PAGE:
The council, however, added or upgraded the intensity of commercial development for a number of shopping areas in other parts of the city, in an effort to encourage more diversity of shopping for lower-income neighborhoods. It designated three areas in the eastern sector as future sites of regional shopping centers: the Hechinger Mall, the Minnesota Avenue-Benning Road area, and the Anacostia Metro rail station area. The only two existing regional centers, according to the plan, are Georgetown and Friendship Heights.
The proposed maps included three policy-setting categories for residential communities, listing all the city's neighborhoods as either areas to be conserved, enhanced or revitalized. The text was unclear, however, on exactly what enhancement or revitalization would mean and how it would be encouraged.
The council voted to remove those categories and instead to include language in the text that sets a policy of preserving the city's neighborhoods. The council also made changes in the maps that would reduce allowable residential densities in many corners of the city, but keep some increased residential densities near the central employment district and along corridors that feed the downtown, despite policy statements in the text that say neighborhoods near the downtown need to be protected against future office encroachment.
The proposed maps included a list of 10 special-treatment areas, sections of the city that needed "case-specific planning actions" to ensure desired development. The City Council eliminated the Buzzards Point and International Trade Center/Portal Site special treatment areas and a special treatment area that actually encompassed three downtown neighborhoods, New Hampshire Avenue in Foggy Bottom, Dupont Circle and Mount Vernon Square.
It was unclear why the council eliminated those areas from the listing, but by doing so it removed specific policy statements about those areas that the city had included in the plan, such as limiting the number of medical uses along New Hampshire Avenue and establishing residential as the predominant land use on the north side of Massachusetts Avenue near Dupont Circle. The council added the Reed-Cooke area as a special treatment area.
The plan includes 22 "development opportunity" areas, areas that are seen by the city as sites that can accommodate growth. Most, however, are in areas of the city that developers have not been attracted to in the past. While the plan calls for finding ways to encourage development in those areas, developers and builders here say that there is nothing in the plan that will make it easier to work there.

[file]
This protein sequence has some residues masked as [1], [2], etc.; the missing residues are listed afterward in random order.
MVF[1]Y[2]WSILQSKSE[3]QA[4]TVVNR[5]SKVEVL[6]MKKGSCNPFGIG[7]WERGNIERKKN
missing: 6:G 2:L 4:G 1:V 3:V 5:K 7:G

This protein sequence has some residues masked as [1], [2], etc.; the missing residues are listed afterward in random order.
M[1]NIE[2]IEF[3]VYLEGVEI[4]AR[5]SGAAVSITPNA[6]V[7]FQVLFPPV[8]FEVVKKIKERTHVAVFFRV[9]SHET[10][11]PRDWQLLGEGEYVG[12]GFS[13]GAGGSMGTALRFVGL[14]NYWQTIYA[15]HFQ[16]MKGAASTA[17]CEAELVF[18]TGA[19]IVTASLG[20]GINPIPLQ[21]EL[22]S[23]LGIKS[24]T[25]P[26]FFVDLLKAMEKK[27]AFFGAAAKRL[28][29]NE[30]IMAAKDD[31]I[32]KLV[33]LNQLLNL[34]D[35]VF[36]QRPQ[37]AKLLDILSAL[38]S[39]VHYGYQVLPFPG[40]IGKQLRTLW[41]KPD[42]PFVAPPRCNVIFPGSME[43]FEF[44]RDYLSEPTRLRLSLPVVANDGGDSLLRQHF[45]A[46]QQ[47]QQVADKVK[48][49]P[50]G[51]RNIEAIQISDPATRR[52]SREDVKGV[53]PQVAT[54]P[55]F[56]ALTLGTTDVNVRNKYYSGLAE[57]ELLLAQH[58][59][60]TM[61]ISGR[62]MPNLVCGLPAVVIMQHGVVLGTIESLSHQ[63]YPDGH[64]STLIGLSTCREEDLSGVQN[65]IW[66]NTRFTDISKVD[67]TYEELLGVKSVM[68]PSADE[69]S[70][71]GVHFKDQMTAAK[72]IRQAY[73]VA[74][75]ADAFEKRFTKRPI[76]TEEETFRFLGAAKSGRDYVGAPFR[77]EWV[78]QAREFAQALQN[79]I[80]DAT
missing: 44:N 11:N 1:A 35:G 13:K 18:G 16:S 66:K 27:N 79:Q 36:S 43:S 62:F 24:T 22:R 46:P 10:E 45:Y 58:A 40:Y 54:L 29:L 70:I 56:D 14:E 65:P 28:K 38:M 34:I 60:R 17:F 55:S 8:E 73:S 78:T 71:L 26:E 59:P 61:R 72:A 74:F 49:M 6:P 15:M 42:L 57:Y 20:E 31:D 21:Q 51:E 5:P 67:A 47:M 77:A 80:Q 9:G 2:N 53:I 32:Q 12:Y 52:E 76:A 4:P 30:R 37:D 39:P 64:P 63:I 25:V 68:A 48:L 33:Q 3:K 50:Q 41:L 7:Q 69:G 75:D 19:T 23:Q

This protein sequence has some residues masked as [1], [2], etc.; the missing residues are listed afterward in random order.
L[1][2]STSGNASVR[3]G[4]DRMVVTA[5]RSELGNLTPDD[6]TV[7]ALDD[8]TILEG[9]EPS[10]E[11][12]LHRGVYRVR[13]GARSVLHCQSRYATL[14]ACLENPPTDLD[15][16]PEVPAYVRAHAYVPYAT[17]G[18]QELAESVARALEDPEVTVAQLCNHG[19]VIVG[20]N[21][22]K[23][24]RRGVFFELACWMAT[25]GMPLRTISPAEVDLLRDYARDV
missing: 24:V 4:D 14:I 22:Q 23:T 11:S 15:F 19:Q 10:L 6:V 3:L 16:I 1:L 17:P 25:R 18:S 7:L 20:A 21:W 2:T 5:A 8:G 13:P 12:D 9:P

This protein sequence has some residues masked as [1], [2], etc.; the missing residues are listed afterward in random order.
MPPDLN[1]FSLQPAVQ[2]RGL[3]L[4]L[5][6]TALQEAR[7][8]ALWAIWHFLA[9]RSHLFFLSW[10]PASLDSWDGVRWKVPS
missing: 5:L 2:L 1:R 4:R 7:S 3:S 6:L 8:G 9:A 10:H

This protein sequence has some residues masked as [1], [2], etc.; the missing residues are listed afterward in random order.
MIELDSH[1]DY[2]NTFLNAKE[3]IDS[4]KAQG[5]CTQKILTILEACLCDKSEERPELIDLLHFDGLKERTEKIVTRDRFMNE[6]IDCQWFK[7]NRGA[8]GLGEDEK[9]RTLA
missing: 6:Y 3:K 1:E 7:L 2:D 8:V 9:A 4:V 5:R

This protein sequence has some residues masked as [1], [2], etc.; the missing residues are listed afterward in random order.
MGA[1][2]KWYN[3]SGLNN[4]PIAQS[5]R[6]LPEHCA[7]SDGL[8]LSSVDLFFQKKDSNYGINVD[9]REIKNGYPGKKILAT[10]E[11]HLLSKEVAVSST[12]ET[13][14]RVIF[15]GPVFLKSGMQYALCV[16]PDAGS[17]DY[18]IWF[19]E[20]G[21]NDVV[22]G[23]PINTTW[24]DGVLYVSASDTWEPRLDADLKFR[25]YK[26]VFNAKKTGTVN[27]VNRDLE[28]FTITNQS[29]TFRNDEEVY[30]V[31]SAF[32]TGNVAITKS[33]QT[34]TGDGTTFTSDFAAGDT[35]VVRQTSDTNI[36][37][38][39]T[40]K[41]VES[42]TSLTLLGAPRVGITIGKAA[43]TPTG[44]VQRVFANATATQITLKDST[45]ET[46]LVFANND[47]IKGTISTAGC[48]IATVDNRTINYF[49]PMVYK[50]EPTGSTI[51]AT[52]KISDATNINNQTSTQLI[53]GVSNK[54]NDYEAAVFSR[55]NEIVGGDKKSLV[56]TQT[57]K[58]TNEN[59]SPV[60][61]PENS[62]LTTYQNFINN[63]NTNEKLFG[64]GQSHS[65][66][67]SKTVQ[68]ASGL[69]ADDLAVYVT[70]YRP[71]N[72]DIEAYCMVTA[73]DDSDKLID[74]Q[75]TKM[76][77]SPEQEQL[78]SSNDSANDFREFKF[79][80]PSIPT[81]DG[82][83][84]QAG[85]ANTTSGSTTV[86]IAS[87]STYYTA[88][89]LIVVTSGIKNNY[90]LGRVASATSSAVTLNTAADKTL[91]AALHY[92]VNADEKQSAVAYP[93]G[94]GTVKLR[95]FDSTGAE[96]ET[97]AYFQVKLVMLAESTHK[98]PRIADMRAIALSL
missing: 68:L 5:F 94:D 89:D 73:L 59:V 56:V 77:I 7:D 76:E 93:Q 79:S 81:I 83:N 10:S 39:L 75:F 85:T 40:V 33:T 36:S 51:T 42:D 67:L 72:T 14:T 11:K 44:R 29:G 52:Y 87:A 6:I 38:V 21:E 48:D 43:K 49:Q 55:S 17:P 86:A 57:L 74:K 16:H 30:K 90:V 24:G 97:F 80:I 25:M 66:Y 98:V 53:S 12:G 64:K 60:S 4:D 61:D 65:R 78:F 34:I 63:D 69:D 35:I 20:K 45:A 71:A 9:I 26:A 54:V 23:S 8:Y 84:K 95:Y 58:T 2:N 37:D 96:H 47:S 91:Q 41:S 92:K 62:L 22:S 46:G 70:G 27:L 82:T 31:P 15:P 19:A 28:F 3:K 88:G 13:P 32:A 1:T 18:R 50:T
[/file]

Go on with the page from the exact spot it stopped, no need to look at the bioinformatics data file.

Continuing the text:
The City Council did include a stipulation that the city draft a public facilities plan and "promote the continued contributions made by private institutions toward the economic . . . vitality of the District." Developers say, however, that the plan does not include any requirement that the city improve facilities in development areas, which they say is the kind of "commitment" the city will need to make before developers will be attracted to those areas.
There are significant contradictions in the plan, which residents and builders alike say could confuse zoning issues in the city for years. Many of the areas of the city listed for mixed-use development, which calls for a combination of retail, office and housing, are close to stable neighborhoods.
The plan says stable neighborhoods should be preserved and protected from commercial encroachment and that the mixed-use areas are proposed to "stimulate new housing and job opportunities." But it also says that a mix of uses is not required in the mixed-use areas. The city has had difficulty encouraging developers to include housing in mixed-use areas, and critics of the plan say it will begin to have problems attracting developers willing to include retail and special uses in mixed-use developments unless they are required.
New initiatives included in the plan call for major colleges, universities and similar institutions to draw and keep master plans. It is unclear if private hospitals are "similar institutions." The plan calls on the city to prepare waterfront and shoreline plans to direct development of the city's riverfronts.
The plan establishes an Interagency Planning Council to coordinate the city's land-use actions and assist in agency reviews of major development proposals, but it is unclear what authority such a council would have. The plan also calls for changes to the zoning code to allow accessory apartments within single-family homes and incorporate other plan policies, calls for the city to update the plan every five years and calls on the city to update the urban renewal plans to match the comprehensive plan's policies.
"This is a very flawed plan, but the basic framework is there," said Richard Wolf, a member of the Capitol Hill Restoration Society and the Committee of 100 on the Federal City. "At least we now have a plan that can be amended and a requirement that there be more detailed ward plans that will allow a process for changes."